Conservatives Are So Conservative They Think the Congressional GOP Are Moderate Squishes
Among the 3,672 reasons you’ve read and heard for David Brat’s victory over Eric Cantor, here’s one you haven’t seen. This explanation doesn’t have anything to do with Cantor palling around with lobbyists, or with Laura Ingraham’s one-liners. It’s about ideology, and it’s pretty straightforward: Self-identified conservatives in 2014 are really conservative, and they increasingly think that Republicans in Congress—Republicans in Congress, mind you—are a bunch of namby-pambies.
You want numbers? I got numbers. Last month, the centrist Democratic group Third Way released a study called “The State of the Center.” The report is not just another poll. It’s a really comprehensive and unique piece of work that yields more illuminating results than any poll. It has many elements, but here’s the part of interest to us. The group asked 1,500 Americans to identify themselves on an ideological scale of 1 to 9, 1 being the most liberal and 9 being the most conservative. Then these respondents were asked where they would place Democrats in Congress, Republicans in Congress, Barack Obama, and their ideal president. The answers are fascinating and jaw-dropping in that way that these kinds of findings about conservatives are, alas, no longer jaw-dropping.
Let’s start on the left side of the spectrum. Liberals put themselves at 3.88 on the ideology scale—that is, considerably closer to the middle (5) than to the far left (1). They put Obama at 4.23, just a little nearer the center than they placed themselves. And they put Democrats in Congress at 4.3 and their ideal president at the same spot. Takeaway: Liberals see themselves as being pretty close to where they see their political leaders, and that place isn’t all that far from the center.
Moderates saw themselves as slightly right-of-center collectively, at 5.37. Interestingly, they see Democrats in Congress at 4.08, or .92 ticks away from the dead political center of 5. But they put Republicans in Congress at 6.63, almost twice as far away from the center as they put Democrats. They placed Obama, incidentally, at 3.88—a little to the left of where they put the Democrats in Congress, but still a good .51 closer to the center than they put congressional Republicans.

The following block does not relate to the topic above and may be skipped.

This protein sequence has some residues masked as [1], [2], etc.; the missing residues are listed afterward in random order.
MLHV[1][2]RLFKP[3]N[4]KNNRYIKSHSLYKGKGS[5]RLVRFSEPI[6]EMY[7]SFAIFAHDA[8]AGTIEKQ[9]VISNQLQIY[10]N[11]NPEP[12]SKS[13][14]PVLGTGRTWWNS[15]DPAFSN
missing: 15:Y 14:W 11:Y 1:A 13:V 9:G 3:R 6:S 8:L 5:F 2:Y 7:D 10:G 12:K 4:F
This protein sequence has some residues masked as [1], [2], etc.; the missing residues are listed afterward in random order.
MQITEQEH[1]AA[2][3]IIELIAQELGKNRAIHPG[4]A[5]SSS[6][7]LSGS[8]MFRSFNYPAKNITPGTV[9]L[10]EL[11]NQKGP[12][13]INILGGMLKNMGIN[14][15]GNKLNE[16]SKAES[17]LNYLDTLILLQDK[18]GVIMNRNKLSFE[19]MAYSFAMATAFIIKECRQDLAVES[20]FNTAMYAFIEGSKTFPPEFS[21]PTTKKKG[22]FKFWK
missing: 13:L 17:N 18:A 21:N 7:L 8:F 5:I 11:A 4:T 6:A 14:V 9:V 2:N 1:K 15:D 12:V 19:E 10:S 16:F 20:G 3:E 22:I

Before we get to conservatives, permit me this brief methodological digression. This rating system, explains Third Way’s Jim Kessler, is a little like a Richter scale. That is, just as the difference between 7 and 8 on a Richter scale is much greater than the difference between 3 and 4 (because it’s a “logarithmic scale”), so too here it’s reasonable to think of the increments as more pronounced the farther they emanate out from the center. This is because far more people want to think of themselves as reasonable and kind of moderate than as extremist. So that .51 difference I cite in the paragraph above in moderates’ views of Democrats and Republicans in Congress respectively is bigger than it may sound.
All right. Now. Conservatives put themselves at 7.4 on the 1-to-9 scale—that is, closer to the extremist edge than to the center by almost a whole point (.8). They also put themselves more than twice as far away from the center as liberals did. They put Obama at 2.93 and Democrats in Congress at 3.42.
But here’s the most important number. Self-identified conservatives put Republicans in Congress at 5.76. In other words: Conservatives see congressional Republicans as basically on the center-right! Two years ago, when Third Way first asked these questions, self-identified conservatives put themselves at the same 7.4, but they put Republicans in Congress at 5.81. Now, the difference between 5.81 and 5.76 isn’t large, but it does mean that if anything, conservatives see congressional Republicans as a little more moderate than they did two years ago.
What does this have to do with Cantor and Brat? A lot. Conservatives—who, by the way, made up a whopping 79 percent of Republicans in the survey, while liberals made up just 39 percent of Democrats—see a moderate-ish congressional party that is selling out their core principles. And this reflects, in turn, Brat’s biggest and most fundamental criticism of Cantor, that the majority leader was a sell-out on immigration. What most of the post-outcome anecdotal analysis has been telling us is backed up precisely by these depressing and all-too-not-surprising numbers.
The upshot? Expect to see more David Brats. Yes, it’s hard to beat an incumbent. The incumbent has to screw up in some of the ways Cantor did, and most of his fellow incumbents will have taken note and cut back on the Beltway gallivanting. But the logic of these things is that the tea party doesn’t have to win many races to gain leverage. Up to Brat, the tea partiers lost five or six in a row. Now, they’ve won just one, and every Republican on Capitol Hill is so terrified that they won’t deviate an inch from the tea-party agenda. Someday, this extremism will come crashing down on them. But we’re for some rough water until then.